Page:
Advanced characteristics of cement-treated materials with respect to strength performance and damage evolution

Korakod Nusit, Peerapong Jitsangiam, Jayantha Kodikara, Ha H. Bui, Gordon Lai Ming Leung

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27 Citations (Scopus)


Cement-stabilized base (CSB), a cement-stabilized material for road pavement construction activities, generally has better essential properties than an unbound granular material, a commonly used material for the pavement base structure. However, CSB requires further investigation to improve understanding of its performance and maximize its effective use. This study aims to characterize CSB with respect to its strength performance and damage evolution under static and dynamic loading conditions. Furthermore, a new mix-design concept for CSB, based on more rational mix-design parameters and processes, was developed. The standard crushed rock from a local pit in Western Australia was used as the parent material of CSB test specimens with varying cement contents in the study. The CSB characteristics under monotonic and dynamic compressive loading conditions were also examined. The tests were established to investigate the influences of loading rates to material responses and damage evolutions. The findings show that the strength of CSB depends on the moisture content at compaction, dry density, and compaction degree. According to the study results, a cement content ranging between 3 and 7% was suggested to obtain an effective CSB. The strength of CSB could also be estimated from a range of water-cement ratios and curing durations. However, this is valid only for CSB prepared from the moisture content at optimum moisture content (OMC) and greater. Under compression tests of dynamic loading and static loading, test results reveal that the responses of CSB test specimens under different rates of loading are explicitly different. The damage evolution through the damage parameter can be successfully used to capture behavior differences of CSB under various loading regimes of static and dynamic. Finally, concern about using design parameters derived from the static loading tests could arise due to the difference in the intrinsic behavior of CSB under static and dynamic loading conditions, based on the test results in this study.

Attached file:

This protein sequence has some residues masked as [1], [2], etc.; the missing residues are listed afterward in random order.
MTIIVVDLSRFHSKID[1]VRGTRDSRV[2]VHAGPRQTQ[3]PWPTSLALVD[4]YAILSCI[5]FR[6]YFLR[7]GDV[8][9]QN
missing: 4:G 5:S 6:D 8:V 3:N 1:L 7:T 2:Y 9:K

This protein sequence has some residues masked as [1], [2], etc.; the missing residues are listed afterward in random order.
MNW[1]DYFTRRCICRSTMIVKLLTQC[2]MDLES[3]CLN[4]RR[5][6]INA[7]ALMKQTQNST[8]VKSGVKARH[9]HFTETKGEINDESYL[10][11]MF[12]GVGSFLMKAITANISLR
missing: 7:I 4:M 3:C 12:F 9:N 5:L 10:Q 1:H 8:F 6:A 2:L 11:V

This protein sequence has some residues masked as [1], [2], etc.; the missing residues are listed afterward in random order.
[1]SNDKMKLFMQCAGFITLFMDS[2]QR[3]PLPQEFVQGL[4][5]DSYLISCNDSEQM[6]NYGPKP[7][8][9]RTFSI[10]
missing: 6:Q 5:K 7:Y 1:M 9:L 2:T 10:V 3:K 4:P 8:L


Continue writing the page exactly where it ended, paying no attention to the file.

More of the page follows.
Original languageEnglish
Article number04016255
Number of pages13
JournalJournal of Materials in Civil Engineering
Issue number4
Publication statusPublished - 1 Apr 2017


  • Cement-stabilized base
  • Cement-stabilized materials
  • Damage evolution
  • Static and dynamic loading conditions
  • Unconfined compressive strength

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